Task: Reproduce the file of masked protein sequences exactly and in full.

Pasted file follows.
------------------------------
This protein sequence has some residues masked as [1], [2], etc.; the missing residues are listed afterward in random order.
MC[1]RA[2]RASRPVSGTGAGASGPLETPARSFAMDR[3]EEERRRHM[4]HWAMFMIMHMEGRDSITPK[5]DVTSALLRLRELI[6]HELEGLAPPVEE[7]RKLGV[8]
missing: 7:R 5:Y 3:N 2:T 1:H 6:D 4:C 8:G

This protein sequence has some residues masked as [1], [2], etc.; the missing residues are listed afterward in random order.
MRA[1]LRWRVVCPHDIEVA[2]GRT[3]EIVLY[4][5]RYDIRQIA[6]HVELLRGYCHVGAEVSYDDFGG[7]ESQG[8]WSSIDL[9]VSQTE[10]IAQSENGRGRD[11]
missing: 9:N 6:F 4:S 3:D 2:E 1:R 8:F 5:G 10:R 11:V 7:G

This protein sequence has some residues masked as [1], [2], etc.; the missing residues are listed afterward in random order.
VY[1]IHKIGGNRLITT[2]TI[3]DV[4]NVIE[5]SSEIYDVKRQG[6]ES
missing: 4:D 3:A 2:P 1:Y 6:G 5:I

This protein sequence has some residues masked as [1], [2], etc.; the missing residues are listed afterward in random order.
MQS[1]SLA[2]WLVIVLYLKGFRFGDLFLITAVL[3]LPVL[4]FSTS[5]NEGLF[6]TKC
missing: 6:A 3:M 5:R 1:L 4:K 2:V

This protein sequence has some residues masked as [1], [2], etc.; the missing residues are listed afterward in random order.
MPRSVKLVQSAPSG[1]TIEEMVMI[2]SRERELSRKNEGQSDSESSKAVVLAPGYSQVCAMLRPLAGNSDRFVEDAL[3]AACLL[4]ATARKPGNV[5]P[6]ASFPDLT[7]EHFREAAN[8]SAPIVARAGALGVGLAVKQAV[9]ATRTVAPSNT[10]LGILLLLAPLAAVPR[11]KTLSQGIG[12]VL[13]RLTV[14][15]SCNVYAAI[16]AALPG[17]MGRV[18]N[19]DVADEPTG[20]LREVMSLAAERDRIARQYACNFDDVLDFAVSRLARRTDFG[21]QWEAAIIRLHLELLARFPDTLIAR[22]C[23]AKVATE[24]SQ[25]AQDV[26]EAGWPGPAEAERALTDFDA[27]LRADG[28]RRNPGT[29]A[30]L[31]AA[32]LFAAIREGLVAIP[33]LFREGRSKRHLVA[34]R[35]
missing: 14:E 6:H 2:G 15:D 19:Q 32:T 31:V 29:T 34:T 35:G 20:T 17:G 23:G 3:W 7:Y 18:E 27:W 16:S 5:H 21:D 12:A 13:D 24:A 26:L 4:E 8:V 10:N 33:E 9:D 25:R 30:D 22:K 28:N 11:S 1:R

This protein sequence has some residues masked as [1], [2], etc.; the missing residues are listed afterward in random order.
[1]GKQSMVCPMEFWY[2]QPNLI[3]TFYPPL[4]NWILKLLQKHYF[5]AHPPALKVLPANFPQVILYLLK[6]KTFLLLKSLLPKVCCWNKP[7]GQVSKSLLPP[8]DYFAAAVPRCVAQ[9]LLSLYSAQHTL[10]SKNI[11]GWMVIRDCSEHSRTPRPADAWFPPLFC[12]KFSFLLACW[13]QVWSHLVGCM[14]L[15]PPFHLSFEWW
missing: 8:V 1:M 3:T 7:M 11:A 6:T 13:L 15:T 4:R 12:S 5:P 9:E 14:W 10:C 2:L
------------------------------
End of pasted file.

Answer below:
This protein sequence has some residues masked as [1], [2], etc.; the missing residues are listed afterward in random order.
MC[1]RA[2]RASRPVSGTGAGASGPLETPARSFAMDR[3]EEERRRHM[4]HWAMFMIMHMEGRDSITPK[5]DVTSALLRLRELI[6]HELEGLAPPVEE[7]RKLGV[8]
missing: 7:R 5:Y 3:N 2:T 1:H 6:D 4:C 8:G

This protein sequence has some residues masked as [1], [2], etc.; the missing residues are listed afterward in random order.
MRA[1]LRWRVVCPHDIEVA[2]GRT[3]EIVLY[4][5]RYDIRQIA[6]HVELLRGYCHVGAEVSYDDFGG[7]ESQG[8]WSSIDL[9]VSQTE[10]IAQSENGRGRD[11]
missing: 9:N 6:F 4:S 3:D 2:E 1:R 8:F 5:G 10:R 11:V 7:G

This protein sequence has some residues masked as [1], [2], etc.; the missing residues are listed afterward in random order.
VY[1]IHKIGGNRLITT[2]TI[3]DV[4]NVIE[5]SSEIYDVKRQG[6]ES
missing: 4:D 3:A 2:P 1:Y 6:G 5:I

This protein sequence has some residues masked as [1], [2], etc.; the missing residues are listed afterward in random order.
MQS[1]SLA[2]WLVIVLYLKGFRFGDLFLITAVL[3]LPVL[4]FSTS[5]NEGLF[6]TKC
missing: 6:A 3:M 5:R 1:L 4:K 2:V

This protein sequence has some residues masked as [1], [2], etc.; the missing residues are listed afterward in random order.
MPRSVKLVQSAPSG[1]TIEEMVMI[2]SRERELSRKNEGQSDSESSKAVVLAPGYSQVCAMLRPLAGNSDRFVEDAL[3]AACLL[4]ATARKPGNV[5]P[6]ASFPDLT[7]EHFREAAN[8]SAPIVARAGALGVGLAVKQAV[9]ATRTVAPSNT[10]LGILLLLAPLAAVPR[11]KTLSQGIG[12]VL[13]RLTV[14][15]SCNVYAAI[16]AALPG[17]MGRV[18]N[19]DVADEPTG[20]LREVMSLAAERDRIARQYACNFDDVLDFAVSRLARRTDFG[21]QWEAAIIRLHLELLARFPDTLIAR[22]C[23]AKVATE[24]SQ[25]AQDV[26]EAGWPGPAEAERALTDFDA[27]LRADG[28]RRNPGT[29]A[30]L[31]AA[32]LFAAIREGLVAIP[33]LFREGRSKRHLVA[34]R[35]
missing: 14:E 6:H 2:G 15:D 19:Q 32:T 31:V 29:T 34:T 35:G 20:T 17:G 23:G 3:W 7:Y 18:E 27:W 16:S 5:H 21:D 12:A 13:D 24:A 26:L 4:E 8:V 10:N 33:E 9:D 25:R 30:D 22:K 28:N 11:S 1:R

This protein sequence has some residues masked as [1], [2], etc.; the missing residues are listed afterward in random order.
[1]GKQSMVCPMEFWY[2]QPNLI[3]TFYPPL[4]NWILKLLQKHYF[5]AHPPALKVLPANFPQVILYLLK[6]KTFLLLKSLLPKVCCWNKP[7]GQVSKSLLPP[8]DYFAAAVPRCVAQ[9]LLSLYSAQHTL[10]SKNI[11]GWMVIRDCSEHSRTPRPADAWFPPLFC[12]KFSFLLACW[13]QVWSHLVGCM[14]L[15]PPFHLSFEWW
missing: 8:V 1:M 3:T 7:M 11:A 6:T 13:L 15:T 4:R 12:S 5:P 9:E 14:W 10:C 2:L